The lawsuit against Wynn Resorts filed by nine anonymous women who claimed they were sexually harassed by the company’s former CEO, Steve Wynn, has been dismissed by a federal judge. The women filed against the company stating it was well aware of the actions of its CEO and even tried to cover up the misconduct.
Collective Sexual Harassment Pleading, Plaintiffs Anonymous
The women, all of which working at Wynn Resorts properties as manicurists and make-up artists, elected to remain anonymous and were referred to in the case as Judy Does. They outlined they want to preserve their anonymity as they were fearing retaliatory actions and defamation suits by Steve Wynn, as well as being ostracized at work and having their lives upended by sensitive details.
The case relates to allegations that Steve Wynn demanded sexual favours and even assaulted female hotel employees, which, despite him denying the allegations claiming they were concocted by his former wife to get leverage in an ongoing divorce settlement, ultimately led to him stepping down as both Chairman and CEO of Wynn Resorts only days after the story became public.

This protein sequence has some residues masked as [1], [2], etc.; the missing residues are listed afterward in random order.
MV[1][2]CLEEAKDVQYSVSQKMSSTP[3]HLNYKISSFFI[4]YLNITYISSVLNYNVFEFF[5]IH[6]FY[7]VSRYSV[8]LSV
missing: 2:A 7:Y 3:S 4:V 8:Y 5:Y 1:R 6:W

The US District Court for the District of Nevada issued a ruling Wednesday, stating that the women failed to sufficiently defend the use of pseudonyms, and also improperly filed a collective pleading instead of individual ones.
US District Judge James Mahon pointed out in the ruling the wish of the plaintiffs to preserve anonymity caused deficiencies in their claims, as throughout the complaint there are only generalized and vague statements used, lacking individual factual support for the allegations.
The district court ruling sided with a federal judge who concluded plaintiffs had not sufficiently pleaded their case to justify their names being kept hidden, failing to convince the court their privacy interests outweighed the right of the public to have access to the judicial proceedings.
The court also sided with the claim by Wynn Resorts’ defendants that the plaintiffs should have filed individual complaints, a requirement in the sexual harassment process, instead of collective pleading. The judge outlined that although all plaintiffs allege sexual harassment, each occurrence is a separate transaction and must be pled accordingly to comply with the rule.
References to formal charges of discrimination against Wynn with the Equal Employment Opportunity Commission from 2018, have not been taken to consideration as these were not submitted to the court, despite being referenced throughout the complaint.
The lawsuit was dismissed without prejudice, leaving the opportunity to be refiled.
Meanwhile, the Nevada Supreme Court said it may reopen a defamation lawsuit filed by Steve Wynn in 2018 against The Associated Press which published an article alleging the former Wynn Resorts CEO of inappropriate sexual behavior towards women, despite the article being based entirely on a police report.